Nadal will execute his relentless forehand, hoping to overwhelm the old-school Swede.
There is no back-up plan. He will look to hit harder, higher and with greater purpose.
There will be some awesome “Vamos!” winners.
If Nadal can tie up Borg’s backhand the way he does with Roger Federer, Nadal will win the war.
But it’s not likely Nadal will win with only this strategy. Borg’s footwork and sense of anticipation is awesome, so Nadal will need to rip some backhand winners up the line.
Nadal can also come in occasionally, if Borg floats any lazy balls. He must view the tapes of Adriano Panatta, the only man to defeat Borg at Roland Garros.
Panatta did it twice, both times relying on a big serve, cutting down Borg’s topspin with aggressive strokes and finishing off volleys.
Finally, Nadal will control the pace of the match, and look to out-muscle Borg. He may sprint off the court, bounce on his feet and throw in some fist pumps. The fans will feel the energy, and this may propel Nadal in the greatest fight of his life.
Both players have legendary fitness. Who will wear down first? It’s possible to outlast Nadal, as Djokovic did at the recent Australian Open.
Nadal has irritated Federer with his extended time between service points, toweling off and adjusting his shorts.
Borg, however, will not be bothered.
He often kicks the back of his shoes, checks his racket strings, blows on his fingers and shifts into a Zen-like trance. He won’t even react to Nadal’s momentum.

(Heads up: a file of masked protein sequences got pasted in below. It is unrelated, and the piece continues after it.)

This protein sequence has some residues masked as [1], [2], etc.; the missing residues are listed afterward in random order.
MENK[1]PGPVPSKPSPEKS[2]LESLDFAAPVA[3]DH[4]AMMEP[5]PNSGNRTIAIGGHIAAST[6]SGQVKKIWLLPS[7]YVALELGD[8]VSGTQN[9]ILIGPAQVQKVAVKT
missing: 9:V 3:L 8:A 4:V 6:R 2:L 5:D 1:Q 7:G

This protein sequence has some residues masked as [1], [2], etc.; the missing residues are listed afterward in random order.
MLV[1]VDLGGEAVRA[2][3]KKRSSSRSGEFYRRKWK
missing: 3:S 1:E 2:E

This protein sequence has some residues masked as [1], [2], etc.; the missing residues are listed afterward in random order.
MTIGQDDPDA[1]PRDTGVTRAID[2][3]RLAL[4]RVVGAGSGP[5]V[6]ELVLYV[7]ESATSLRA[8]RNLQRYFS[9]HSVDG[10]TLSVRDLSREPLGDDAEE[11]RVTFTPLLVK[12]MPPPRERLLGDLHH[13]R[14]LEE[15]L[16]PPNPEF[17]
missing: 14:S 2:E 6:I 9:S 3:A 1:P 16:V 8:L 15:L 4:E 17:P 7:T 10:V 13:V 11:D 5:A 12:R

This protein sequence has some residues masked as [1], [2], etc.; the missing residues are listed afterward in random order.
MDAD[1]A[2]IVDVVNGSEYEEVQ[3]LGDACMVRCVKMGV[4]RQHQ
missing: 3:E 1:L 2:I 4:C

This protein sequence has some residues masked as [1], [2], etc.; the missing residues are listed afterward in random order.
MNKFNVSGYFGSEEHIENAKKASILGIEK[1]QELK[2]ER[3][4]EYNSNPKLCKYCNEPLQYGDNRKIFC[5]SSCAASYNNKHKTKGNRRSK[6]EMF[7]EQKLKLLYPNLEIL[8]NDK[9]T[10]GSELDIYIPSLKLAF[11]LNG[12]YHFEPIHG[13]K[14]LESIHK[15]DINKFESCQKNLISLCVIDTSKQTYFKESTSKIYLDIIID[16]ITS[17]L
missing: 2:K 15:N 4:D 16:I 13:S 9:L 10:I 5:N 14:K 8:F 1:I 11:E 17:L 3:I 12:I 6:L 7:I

Nadal knows and practices modern diet and conditioning. He has also had many more matches than Borg that involve pure baseline exchanges.
John Lloyd once referred to Borg’s fitness as the best ever.
Borg has had troubles with left-handers Jimmy Connors and John McEnroe, but maybe this will help him prepare for Nadal's serve.
He also had difficulties with left-hander Roscoe Tanner, but Tanner was one of the hardest servers in history, once uncorking a serve over 150 mph with a late 70s racket.
Will this come down to a battle of psychology? Who is tougher? Who can rise above the grind and the pain?
Which player looks cooler? Nadal’s Nike headband and clothing will show a chiseled physique. Borg’s Fila clothing, scruffy beard and Viking locks are a fitting appearance for the ice man.
Both are great champions who have handled pressure, defeated great opponents and intimidated their opposition on clay.
Something has to give.
How long will this match last? Will one player gain an edge serving or setting up easier points? Which player will have the subtleties to overcome the other?
There can never be a greater match on clay.
Cast your vote and your comments.